Coping in Neurological Disorders

Amanda R. Rabinowitz, Peter A. Arnett

Research output: Chapter in Book/Report/Conference proceedingChapter

Abstract

Although there is an elevated occurrence of depression in neurological disorder patients relative to the general population, it is somewhat remarkable that over half of patients manage to maintain healthy mood states in the face of disease-related stress and possible damage to mood-regulating neural systems. Coping is one of the best-studied positive health-promoting factors, and decades of research have demonstrated that coping style modulates the relationship between stress and negative emotional states. Research on coping in patients with multiple sclerosis (MS) and traumatic brain injury (TBI) has demonstrated that active and problem-focused coping strategies are associated with better adjustment and decreased likelihood of depression. Although cognitive deficits are often related to depression in these populations, research suggests that the use of active coping strategies may mitigate the negative effects of this stressor. However, evidence also indicates that cognitive deficits may result in diminished ability to use adaptive active coping strategies and a concomitant increased reliance on maladaptive coping. The clinical implications of these research findings are discussed.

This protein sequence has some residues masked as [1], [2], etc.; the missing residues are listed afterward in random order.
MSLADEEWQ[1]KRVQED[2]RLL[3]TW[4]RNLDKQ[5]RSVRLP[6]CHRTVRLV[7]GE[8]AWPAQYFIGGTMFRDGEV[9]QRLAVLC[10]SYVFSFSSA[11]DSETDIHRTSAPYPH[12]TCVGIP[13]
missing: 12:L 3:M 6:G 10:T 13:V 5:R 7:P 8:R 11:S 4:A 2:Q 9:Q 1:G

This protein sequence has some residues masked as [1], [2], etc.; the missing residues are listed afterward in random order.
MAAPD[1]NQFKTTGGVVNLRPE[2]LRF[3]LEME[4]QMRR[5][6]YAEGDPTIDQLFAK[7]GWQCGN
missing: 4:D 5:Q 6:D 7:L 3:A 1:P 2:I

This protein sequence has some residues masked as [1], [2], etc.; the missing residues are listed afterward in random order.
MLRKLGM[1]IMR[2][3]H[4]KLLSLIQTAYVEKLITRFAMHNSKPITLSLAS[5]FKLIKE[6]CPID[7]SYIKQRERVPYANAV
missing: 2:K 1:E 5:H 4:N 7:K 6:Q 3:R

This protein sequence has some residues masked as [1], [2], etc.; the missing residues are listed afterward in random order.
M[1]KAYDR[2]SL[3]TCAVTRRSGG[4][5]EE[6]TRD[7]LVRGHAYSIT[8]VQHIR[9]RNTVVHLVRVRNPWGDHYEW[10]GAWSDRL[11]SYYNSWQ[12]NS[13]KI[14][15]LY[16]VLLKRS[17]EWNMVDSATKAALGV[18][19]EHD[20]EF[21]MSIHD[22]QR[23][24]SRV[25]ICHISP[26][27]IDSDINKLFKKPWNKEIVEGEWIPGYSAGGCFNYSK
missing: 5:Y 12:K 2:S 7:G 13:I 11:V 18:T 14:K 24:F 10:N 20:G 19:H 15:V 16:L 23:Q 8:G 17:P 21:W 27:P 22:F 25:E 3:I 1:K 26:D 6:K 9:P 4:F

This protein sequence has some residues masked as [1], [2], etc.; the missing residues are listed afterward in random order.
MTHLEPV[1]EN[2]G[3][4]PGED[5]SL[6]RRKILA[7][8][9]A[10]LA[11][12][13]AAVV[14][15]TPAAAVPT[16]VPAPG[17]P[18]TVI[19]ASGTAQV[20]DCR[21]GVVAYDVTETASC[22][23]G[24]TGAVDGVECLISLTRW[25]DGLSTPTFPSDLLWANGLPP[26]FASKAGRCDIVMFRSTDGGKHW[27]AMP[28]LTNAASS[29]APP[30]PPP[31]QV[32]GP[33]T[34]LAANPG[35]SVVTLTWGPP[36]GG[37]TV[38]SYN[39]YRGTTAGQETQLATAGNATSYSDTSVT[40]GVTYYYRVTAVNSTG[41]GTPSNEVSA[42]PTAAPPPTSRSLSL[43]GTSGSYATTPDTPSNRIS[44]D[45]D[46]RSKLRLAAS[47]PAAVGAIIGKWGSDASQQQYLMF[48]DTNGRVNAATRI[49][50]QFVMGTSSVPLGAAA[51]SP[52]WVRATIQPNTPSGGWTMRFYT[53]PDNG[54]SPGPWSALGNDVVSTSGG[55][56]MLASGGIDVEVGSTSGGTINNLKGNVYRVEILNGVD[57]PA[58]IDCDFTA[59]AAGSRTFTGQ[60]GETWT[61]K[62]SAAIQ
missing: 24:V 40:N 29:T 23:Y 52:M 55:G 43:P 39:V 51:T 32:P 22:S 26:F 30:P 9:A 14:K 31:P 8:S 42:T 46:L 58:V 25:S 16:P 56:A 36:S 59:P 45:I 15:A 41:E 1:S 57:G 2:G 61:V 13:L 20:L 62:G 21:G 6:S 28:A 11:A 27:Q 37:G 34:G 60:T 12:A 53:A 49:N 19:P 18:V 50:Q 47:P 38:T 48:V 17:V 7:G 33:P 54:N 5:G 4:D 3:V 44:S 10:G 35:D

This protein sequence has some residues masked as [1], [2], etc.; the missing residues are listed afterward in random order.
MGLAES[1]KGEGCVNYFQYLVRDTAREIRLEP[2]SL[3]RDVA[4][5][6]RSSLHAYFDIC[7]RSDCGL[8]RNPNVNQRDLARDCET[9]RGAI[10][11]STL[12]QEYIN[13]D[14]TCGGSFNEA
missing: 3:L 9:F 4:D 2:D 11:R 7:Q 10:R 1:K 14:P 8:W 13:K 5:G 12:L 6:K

Original languageEnglish (US)
Title of host publicationPositive Neuropsychology
Subtitle of host publicationEvidence-Based Perspectives on Promoting Brain and Cognitive Health, Second Edition
PublisherSpringer International Publishing
Pages223-237
Number of pages15
ISBN (Electronic)9783031113895
ISBN (Print)9783031113888
DOIs
StatePublished - Jan 1 2021

All Science Journal Classification (ASJC) codes

  • General Psychology
  • General Medicine

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